Backs Historical UN Treaty

July 2017 marks the first multilateral UN treaty to do with nuclear weapons in over two decades. Back in the twentieth century, many countries signed up for the Treaty of Non-Proliferation of Nuclear Weapons. The treaty aimed at deterring countries from distributing nuclear weapons, which had caused much destruction at the height of the Cold War.

This month, 124 nations took part in negotiations that ushered in the Treaty of Prohibition of Nuclear Weapons. The agreement, which was passed with a 122-yes majority, binds the nations that agreed to it to a legal obligation to rid themselves of all nukes. Only Netherlands voted no for the treaty while Singapore alone abstained.

Of European, Asian, Scandinavian and Americas countries, the nations that did not show up for the negotiations in New York were nuclear-weapon-holding countries. The UK, US, and France, all of which did not participate in the talk, issued a joint statement affirming their decision never to take part in the treaty.

The statement declared that the nations thought that nuclear weapons were a tool for peace, having sustained peace in Asia and Europe over seven decades. The chief negotiator for the monumental treaty Elayne Gomez said that he is hopeful these nations would come to the table sooner or later. “No one could have seen these countries being part of the non-proliferation treaty in the beginning, yet they did eventually,” Gomez said.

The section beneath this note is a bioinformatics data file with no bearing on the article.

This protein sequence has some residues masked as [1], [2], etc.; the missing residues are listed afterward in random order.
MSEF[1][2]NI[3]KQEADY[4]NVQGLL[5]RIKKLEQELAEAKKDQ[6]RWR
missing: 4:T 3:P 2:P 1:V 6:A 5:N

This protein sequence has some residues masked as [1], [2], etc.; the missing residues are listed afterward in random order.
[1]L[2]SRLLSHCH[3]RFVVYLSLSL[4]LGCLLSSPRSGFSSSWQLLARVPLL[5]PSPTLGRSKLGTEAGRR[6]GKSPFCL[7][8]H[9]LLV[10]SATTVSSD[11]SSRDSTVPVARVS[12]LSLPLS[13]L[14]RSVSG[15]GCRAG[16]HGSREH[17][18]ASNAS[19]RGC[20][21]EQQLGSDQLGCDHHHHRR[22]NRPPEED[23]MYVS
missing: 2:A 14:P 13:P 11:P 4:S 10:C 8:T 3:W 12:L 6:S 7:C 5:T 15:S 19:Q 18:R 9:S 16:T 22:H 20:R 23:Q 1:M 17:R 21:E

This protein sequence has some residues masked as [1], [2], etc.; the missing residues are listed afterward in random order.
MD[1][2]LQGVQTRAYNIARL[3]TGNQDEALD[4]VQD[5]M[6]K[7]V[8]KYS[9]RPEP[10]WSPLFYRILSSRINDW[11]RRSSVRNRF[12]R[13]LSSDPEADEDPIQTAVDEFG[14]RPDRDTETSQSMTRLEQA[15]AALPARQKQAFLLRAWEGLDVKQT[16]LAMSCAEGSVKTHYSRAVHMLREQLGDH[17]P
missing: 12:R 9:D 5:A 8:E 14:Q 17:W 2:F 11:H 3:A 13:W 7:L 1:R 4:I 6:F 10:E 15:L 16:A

Even as superpowers held out of the treaty, many countries and church leaders applauded the treaty. One of the organizations that backed the UN treaty banning nuclear weapons was the World Council of Churches. WCC General Secretary Rev Dr. Olav Treit affirmed that he thought the governments of those nations were on the right track and that “now it was up to the churches.” The WCC even released a small publication directing church members on how to follow up with their MPs about the treaty.

The Quakers in Britain also took part in lauding the motion. A spokesperson for the association even declared that the prohibition could be “one of the most historic nuclear treaties in the world years to come.” According to the association, this treaty could mark the beginning of the end of the use of nuclear weapons on a global front.

Another group that pushed for the united church front on the issue was the Church of Scotland. The convener of the organization’s Church and Society Council termed the newly-approved UN treaty a “good move” and appreciated how it would help improve the world. According to him, the treaty would now make it harder for people to sell and use nukes all over the world. This would make it easier to stigmatize and delegitimize the use of nuclear weapons.

The initiative by many nations to ban the use of nuclear weapons is a positive step toward ridding the world of them thus many churches approve of it. What remains to be seen is whether countries with nuclear weapons will join in the initiative to make the world a safer place.


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